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Understanding Telemedicine
By Peter P. Giacalone

(Page 1 of 2)

In 2005, the U.S. witnessed hurricanes, tornadoes and earthquakes, among many other natural disasters. In Mother Nature’s furor, more than two million lives were destroyed, forcing many to recognize the limitations of emergency and medical care services – especially in rural areas.

Throughout American history, no amount of advanced warning has been able to prevent natural disasters from destroying rural areas. The Great Mississippi Flood of 1927 left 700,000 people homeless throughout rural areas in Arkansas, Illinois, Kentucky, Louisiana, Mississippi and Tennessee. And, even after the development of telecommunications and transportation networks over seven decades later, Hurricane Katrina battered many of those same communities, leaving 1.5 million people without homes or prompt medical care.

Following Hurricane Katrina, more than 1,200 senior citizens living in rural areas died because of a lack of medical attention. They included many elderly, disabled and medically-challenged residents who fled or wanted to flee, but faced the challenges of finding medical care as their local response teams struggled to respond to such a daunting crisis.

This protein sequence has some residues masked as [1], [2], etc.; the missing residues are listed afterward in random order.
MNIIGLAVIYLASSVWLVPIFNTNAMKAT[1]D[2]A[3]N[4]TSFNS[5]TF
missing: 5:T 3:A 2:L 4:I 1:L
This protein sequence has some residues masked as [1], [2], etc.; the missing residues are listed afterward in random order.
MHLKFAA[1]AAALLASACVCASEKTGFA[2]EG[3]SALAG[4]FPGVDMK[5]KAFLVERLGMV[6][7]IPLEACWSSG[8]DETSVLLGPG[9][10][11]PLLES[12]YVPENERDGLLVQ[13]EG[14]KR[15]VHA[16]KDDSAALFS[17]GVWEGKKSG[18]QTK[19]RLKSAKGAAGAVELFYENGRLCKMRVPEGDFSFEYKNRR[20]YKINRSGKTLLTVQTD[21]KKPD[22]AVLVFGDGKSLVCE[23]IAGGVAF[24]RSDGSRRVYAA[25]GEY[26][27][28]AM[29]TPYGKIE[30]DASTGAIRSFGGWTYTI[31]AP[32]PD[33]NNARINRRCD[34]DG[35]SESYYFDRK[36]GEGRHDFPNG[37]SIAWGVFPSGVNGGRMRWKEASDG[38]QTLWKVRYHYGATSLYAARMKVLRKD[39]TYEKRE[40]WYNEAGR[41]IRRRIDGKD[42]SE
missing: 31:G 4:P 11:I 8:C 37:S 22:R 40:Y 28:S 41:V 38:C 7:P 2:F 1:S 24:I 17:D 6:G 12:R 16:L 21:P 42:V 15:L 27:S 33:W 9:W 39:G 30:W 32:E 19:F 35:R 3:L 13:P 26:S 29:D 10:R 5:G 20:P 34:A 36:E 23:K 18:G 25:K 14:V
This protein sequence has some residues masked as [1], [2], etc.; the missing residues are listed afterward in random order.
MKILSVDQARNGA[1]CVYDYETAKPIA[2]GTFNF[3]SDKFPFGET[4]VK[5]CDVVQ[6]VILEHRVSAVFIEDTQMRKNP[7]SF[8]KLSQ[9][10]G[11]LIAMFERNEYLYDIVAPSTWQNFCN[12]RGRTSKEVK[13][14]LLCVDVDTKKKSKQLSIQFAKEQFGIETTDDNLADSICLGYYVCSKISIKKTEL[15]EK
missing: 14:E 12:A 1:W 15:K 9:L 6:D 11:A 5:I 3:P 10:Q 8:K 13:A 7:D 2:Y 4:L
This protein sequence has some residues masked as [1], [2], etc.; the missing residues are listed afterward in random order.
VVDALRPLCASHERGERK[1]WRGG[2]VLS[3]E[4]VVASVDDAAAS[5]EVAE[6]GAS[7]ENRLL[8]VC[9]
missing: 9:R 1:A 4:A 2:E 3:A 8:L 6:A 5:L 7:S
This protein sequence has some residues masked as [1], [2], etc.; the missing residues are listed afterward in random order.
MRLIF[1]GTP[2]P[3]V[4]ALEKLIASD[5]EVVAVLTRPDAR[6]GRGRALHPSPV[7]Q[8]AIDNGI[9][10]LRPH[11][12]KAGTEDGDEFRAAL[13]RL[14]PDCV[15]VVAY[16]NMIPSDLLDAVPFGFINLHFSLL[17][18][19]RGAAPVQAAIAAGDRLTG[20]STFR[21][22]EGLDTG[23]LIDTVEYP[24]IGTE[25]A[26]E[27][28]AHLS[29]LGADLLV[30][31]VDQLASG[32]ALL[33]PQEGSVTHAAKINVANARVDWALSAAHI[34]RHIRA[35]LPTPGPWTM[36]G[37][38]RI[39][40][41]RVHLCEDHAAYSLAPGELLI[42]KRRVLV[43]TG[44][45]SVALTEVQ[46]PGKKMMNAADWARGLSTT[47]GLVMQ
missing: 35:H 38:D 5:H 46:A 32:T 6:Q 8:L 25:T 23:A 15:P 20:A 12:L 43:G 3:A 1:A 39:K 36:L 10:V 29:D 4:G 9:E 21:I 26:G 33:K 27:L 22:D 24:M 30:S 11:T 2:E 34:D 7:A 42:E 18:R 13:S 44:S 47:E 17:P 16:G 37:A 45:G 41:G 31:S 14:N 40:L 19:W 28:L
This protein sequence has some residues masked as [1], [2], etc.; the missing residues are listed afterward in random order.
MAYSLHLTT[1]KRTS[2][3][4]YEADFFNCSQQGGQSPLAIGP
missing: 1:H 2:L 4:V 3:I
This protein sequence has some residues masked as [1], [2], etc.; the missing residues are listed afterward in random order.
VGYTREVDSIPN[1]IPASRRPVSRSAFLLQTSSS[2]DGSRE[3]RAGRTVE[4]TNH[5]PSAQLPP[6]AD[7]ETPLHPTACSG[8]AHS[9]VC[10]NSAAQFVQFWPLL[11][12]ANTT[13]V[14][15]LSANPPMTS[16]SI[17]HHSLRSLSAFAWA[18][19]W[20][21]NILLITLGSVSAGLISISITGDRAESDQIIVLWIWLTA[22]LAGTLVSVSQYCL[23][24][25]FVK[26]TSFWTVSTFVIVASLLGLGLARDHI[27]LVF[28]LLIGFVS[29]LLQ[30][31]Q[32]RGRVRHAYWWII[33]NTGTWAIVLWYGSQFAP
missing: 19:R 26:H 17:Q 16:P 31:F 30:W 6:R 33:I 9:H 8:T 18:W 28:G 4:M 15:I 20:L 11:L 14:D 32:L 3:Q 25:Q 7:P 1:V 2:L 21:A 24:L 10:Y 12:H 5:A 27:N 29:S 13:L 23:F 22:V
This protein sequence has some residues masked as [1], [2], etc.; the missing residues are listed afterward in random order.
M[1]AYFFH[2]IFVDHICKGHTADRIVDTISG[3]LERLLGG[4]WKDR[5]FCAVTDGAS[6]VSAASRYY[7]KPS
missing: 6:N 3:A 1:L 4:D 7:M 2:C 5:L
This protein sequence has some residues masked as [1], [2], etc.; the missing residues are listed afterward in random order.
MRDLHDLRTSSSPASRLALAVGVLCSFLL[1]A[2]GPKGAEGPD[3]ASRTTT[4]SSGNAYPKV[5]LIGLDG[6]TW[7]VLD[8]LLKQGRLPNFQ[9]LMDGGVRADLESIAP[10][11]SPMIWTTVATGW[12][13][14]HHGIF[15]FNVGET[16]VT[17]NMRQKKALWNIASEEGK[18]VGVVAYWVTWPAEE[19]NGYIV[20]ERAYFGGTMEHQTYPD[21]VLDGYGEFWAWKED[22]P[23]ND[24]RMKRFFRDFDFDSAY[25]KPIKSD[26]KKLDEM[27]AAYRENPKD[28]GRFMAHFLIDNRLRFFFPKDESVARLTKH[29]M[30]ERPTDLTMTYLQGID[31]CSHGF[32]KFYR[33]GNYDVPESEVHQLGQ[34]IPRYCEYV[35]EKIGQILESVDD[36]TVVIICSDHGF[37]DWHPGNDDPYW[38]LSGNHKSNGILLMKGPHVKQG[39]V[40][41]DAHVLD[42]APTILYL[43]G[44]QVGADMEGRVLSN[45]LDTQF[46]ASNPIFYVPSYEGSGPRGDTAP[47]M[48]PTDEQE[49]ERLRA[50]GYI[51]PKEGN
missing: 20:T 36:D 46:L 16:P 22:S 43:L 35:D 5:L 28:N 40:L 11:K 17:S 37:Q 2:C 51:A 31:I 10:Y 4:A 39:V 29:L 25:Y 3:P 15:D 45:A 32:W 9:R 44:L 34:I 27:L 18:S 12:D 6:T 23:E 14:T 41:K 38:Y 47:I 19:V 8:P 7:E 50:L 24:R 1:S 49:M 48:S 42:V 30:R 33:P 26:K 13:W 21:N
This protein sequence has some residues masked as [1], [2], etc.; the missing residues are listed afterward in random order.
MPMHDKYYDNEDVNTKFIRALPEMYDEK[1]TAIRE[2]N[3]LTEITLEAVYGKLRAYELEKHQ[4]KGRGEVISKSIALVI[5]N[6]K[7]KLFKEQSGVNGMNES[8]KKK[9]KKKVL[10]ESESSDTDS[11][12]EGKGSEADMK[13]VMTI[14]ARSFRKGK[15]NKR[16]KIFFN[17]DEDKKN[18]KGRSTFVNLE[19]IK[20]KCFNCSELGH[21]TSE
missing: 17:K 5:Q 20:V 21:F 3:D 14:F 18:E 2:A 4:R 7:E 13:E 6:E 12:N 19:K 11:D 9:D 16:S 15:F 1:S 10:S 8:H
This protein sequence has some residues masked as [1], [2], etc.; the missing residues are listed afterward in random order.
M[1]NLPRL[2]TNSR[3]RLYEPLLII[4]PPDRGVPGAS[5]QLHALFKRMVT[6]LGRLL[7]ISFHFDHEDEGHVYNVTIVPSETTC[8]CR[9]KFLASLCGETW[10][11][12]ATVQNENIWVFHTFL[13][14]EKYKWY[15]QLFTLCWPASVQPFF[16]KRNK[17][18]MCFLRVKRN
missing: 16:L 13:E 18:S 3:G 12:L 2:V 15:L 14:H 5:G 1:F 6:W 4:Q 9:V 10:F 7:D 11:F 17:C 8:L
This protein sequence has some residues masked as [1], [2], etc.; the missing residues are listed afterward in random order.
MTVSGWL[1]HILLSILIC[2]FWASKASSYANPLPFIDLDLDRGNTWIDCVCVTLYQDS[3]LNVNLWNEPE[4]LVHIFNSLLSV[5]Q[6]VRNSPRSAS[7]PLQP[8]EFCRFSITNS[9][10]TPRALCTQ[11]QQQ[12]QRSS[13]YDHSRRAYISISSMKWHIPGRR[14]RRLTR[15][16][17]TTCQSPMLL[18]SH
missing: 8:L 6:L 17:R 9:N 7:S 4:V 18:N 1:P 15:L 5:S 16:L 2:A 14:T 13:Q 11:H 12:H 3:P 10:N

Such individuals, often poor and jobless, rarely hit the radar of the public consciousness. Only through devastation does the American public take notice and demand their leaders do something to help these individuals.

Today, many disabled and sick individuals living in rural areas struggle, even without the wake of a natural disaster. Without doctors or nurses nearby, it is difficult for rural residents to access emergency responders or even caregivers who can monitor them for easily preventable diseases, major health conditions or day-to-day well-being.

The solution to serve these communities is telemedicine — technologies that provide long distance home health care that is priceless to many pregnant women, terminally ill people and others with disabilities who require remote home monitoring to safeguard their health.

In recent years, there have been a number of advances that have pulled technology into the home health care arena, making the possibilities for improvement endless. The most remarkable of which is telemedicine — an affordable, in-home health monitoring system already popular in Scandinavian countries.

Imagine life though telemedicine: You wake up, roll out of bed and stand on a floor mat that automatically takes your weight. You then walk to the bathroom to wash your face. With the touch of a faucet, your temperature is instantly taken.

Meanwhile, doctors and nurses on the other side of the country are receiving your vital statistics to monitor your health. While you may live in a rural community, some 50 miles from the nearest hospital, doctors can use telemedicine for emergency alerts, medication reminders, long-term disease management, and monitoring such conditions as diabetes, cardio-pulmonary condition, asthma and pregnancy.

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